Local plumber offers four simple tips to keep pipes from freezing
Frozen, busted pipes might seem inevitable in this deep freeze, but a few simple steps could save you thousands in repairs.
Wednesday, February 18th 2015, 4:39 pm EST by
Wednesday, February 18th 2015, 9:39 pm EST
LOUISVILLE, Ky. (WDRB) -- Frozen, busted pipes might seem inevitable in this deep freeze, but a few simple steps could save you thousands in repairs.
David Champion was on his third call of the day Wednesday -- and it wasn't even lunchtime yet.
Champions latest stop was to Laura Patterson's mother's home in Prospect. Patterson said she came by to check because her mother was away. "I walked through the doors and there was water shooting out of the light and covering the floor in both rooms," Patterson said.
"It's the only pipe up there that is exposed, and it's got a little crack in it -- just a little crack," described Champion.
It's a familiar tale for the staff at Tom Drexler Plumbing Air and Electric. Owner Tom Drexler says his company is averaging 300 calls a day during this deep chill.
"We have way more business than we could ever handle for probably a week," he said. "When the pipes freeze, it just freezes solid like an ice cube. Then the water expands, splitting the pipe."
He's offering four simple tips that homeowners can use right now to try and keep repair professionals away from their homes. First, seal off the vents for the crawlspaces at your house. You can use cardboard, insulation -- anything to keep the wind from whipping through.
Second, open you cabinets, especially if they're near outside walls.
"Allow heat from the house to get in underneath the cabinet and that in and of itself can prevent problems," Drexler said.
Next, leave a small drip running from the faucet.
"Both hot and cold," he said. "Hot water freezes just the same as the cold, so that's a common misconception."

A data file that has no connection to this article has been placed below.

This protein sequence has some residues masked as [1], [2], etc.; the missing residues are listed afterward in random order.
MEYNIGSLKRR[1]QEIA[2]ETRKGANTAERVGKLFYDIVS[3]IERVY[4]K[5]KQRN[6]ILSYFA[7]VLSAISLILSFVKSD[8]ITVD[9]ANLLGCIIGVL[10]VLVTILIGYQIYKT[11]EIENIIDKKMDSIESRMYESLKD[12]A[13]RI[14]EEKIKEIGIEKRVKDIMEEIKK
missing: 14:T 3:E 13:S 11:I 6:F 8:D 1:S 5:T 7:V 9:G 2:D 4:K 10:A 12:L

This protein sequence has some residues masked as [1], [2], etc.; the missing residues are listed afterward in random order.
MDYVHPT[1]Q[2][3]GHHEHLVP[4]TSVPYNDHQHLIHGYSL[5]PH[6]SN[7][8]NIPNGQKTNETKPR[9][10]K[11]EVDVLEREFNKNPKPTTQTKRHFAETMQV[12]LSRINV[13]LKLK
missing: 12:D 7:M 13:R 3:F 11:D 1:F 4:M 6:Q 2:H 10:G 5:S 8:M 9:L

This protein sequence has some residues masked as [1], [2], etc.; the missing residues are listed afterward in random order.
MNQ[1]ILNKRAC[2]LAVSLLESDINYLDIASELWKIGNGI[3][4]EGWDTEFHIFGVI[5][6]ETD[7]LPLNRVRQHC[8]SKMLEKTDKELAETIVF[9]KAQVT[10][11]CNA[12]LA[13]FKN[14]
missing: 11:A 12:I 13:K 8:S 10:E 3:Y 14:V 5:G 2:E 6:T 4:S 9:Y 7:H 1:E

Finally, protect pipes that run in cold, vulnerable spaces like garages, cellars or attics.
"Areas that you know it's really cold," he said. "In a utility room under the house, and if you can safely get some heat in there, you need to try and do that. So if it's a small electric heater or something safe than you can put in."
Be careful and make sure to monitor as space heaters are known to cause fires.
Busted pipes, flooded homes, are a headache for sure -- but these few easy tips today could save you big tomorrow.
To keep your home safe, State Farm recommends the following:
- Disconnect garden hoses before cold weather comes. A connected hose could cause the short length of pipe that goes into the house to freeze.
- Insulate pipes in the attic and crawl spaces.
- When freezing weather hits, allow a slow drip from hot and cold faucets. This will relieve pressure on the system and allow water to circulate.
- Open cabinet doors to allow heat to get to pipes.
- Set your thermostat no lower than 55 degrees.
- Consider a leak alarm or automatic water shutoff system.
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